Key Points about Autoimmune Hepatitis

  • Autoimmune hepatitis is a condition in which your immune system mistakenly attacks your liver.
  • Experts don’t know why the immune system begins attacking the liver, though some factors can increase your risk of developing this disorder.
  • Treatment for autoimmune hepatitis involves long-term use of medications that suppress the over-activity of your immune system.



Autoimmune hepatitis is a liver disorder that occurs when the body’s immune system turns against your liver cells.

If you have this condition, you must receive prompt diagnosis and treatment from an experienced liver specialist. If not properly diagnosed and effectively managed, autoimmune hepatitis can lead to a variety of serious complications, including cirrhosis of the liver and liver failure.

Autoimmune hepatitis types

There are two types of autoimmune hepatitis.

Type 1 autoimmune hepatitis

The most common type of the disorder, it can be diagnosed at any age. This type frequently occurs in people who also have other autoimmune conditions, such as celiac disease, rheumatoid arthritis (RA) or ulcerative colitis (UC).

Type 2 autoimmune hepatitis

This type is most common in children and young adults, though it can occur at any age. Some people with this type also have other autoimmune conditions.

Autoimmune hepatitis causes

Experts haven’t yet pinpointed the reason that the immune system mistakenly attacks the liver, but they believe that certain genetic and environmental factors may play a role.

Autoimmune hepatitis risk factors

Factors that put you at an increased risk for developing autoimmune hepatitis can include:

  • Being female
  • Having a family history of autoimmune hepatitis
  • Having a history of measles, herpes simplex or Epstein-Barr virus
  • Having an autoimmune condition, such as celiac disease, RA, Graves’ disease or Hashimoto’s thyroiditis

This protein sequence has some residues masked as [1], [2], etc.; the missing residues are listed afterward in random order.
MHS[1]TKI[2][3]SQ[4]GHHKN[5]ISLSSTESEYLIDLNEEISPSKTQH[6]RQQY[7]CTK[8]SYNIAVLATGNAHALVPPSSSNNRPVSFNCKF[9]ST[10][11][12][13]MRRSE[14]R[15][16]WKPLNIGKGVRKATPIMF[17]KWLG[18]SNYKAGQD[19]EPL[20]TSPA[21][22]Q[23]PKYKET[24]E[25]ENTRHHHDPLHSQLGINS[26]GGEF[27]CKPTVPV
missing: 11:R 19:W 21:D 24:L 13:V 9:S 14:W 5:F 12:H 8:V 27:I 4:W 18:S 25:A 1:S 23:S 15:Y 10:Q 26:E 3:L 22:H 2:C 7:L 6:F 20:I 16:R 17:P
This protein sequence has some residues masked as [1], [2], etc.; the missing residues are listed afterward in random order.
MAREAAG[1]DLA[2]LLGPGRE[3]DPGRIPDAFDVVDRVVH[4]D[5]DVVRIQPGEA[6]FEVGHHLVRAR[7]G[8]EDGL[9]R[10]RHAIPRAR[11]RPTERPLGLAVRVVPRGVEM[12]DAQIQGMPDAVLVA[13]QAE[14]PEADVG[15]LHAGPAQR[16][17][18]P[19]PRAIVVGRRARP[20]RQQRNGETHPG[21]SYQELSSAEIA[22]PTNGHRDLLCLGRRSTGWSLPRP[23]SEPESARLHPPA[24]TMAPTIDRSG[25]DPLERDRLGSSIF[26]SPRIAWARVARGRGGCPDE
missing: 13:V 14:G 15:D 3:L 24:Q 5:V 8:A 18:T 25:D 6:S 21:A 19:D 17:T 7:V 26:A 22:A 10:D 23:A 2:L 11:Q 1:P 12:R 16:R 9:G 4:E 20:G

• Having hepatitis A, B or C

Autoimmune hepatitis symptoms

Signs and symptoms of autoimmune hepatitis may include:

  • Abdominal discomfort
  • Enlarged liver
  • Fatigue
  • Jaundice (yellowing of the skin and eyes)
  • Loss of menstrual periods
  • Pain in your joints
  • Spider angiomas (unusual blood vessels on the skin)
  • Unexplainable skin rashes

Autoimmune hepatitis diagnosis

Your specialist will use one or more of the following diagnostic tools to diagnose autoimmune hepatitis:

  • Blood tests - your specialist will obtain a sample of your blood for close analysis in the lab. If your blood contains certain antibodies, your specialist can tell determine whether you have autoimmune hepatitis or another condition with similar symptoms, such as viral hepatitis. Blood tests can also help your specialist determine which type of autoimmune hepatitis you have.
  • Liver biopsy - your specialist may perform this procedure in he or she removes a tiny tissue sample (biopsy) from your liver. Lab technicians closely analyze the tissue sample in the lab for markers of autoimmune hepatitis and signs of liver damage. A liver biopsy also helps your specialist determine the type of liver damage you have.

Autoimmune hepatitis treatment

For both types of autoimmune hepatitis, the goal of treatment is to decrease or stop your immune system’s attack on your liver. To this end, your specialist will likely prescribe medications that suppress the immune system.

In most cases, you will take a round of the steroid medication prednisone as the initial course of treatment, typically for about a month. Your doctor will taper off your dose of prednisone slowly until you are taking the lowest dose possible that is effective to manage your autoimmune hepatitis.

You may also need to take another medication called azathioprine to help reduce the troublesome side effects of prednisone, which can include weight gain.

You may need to take immune suppressing medicines for the rest of your life to avoid flareups.

When should I seek care?

If you experience any of these symptoms, start by voicing your concerns and symptoms to your primary care provider. From there, your doctor may suggest seeing a liver specialist for more specialized treatment.

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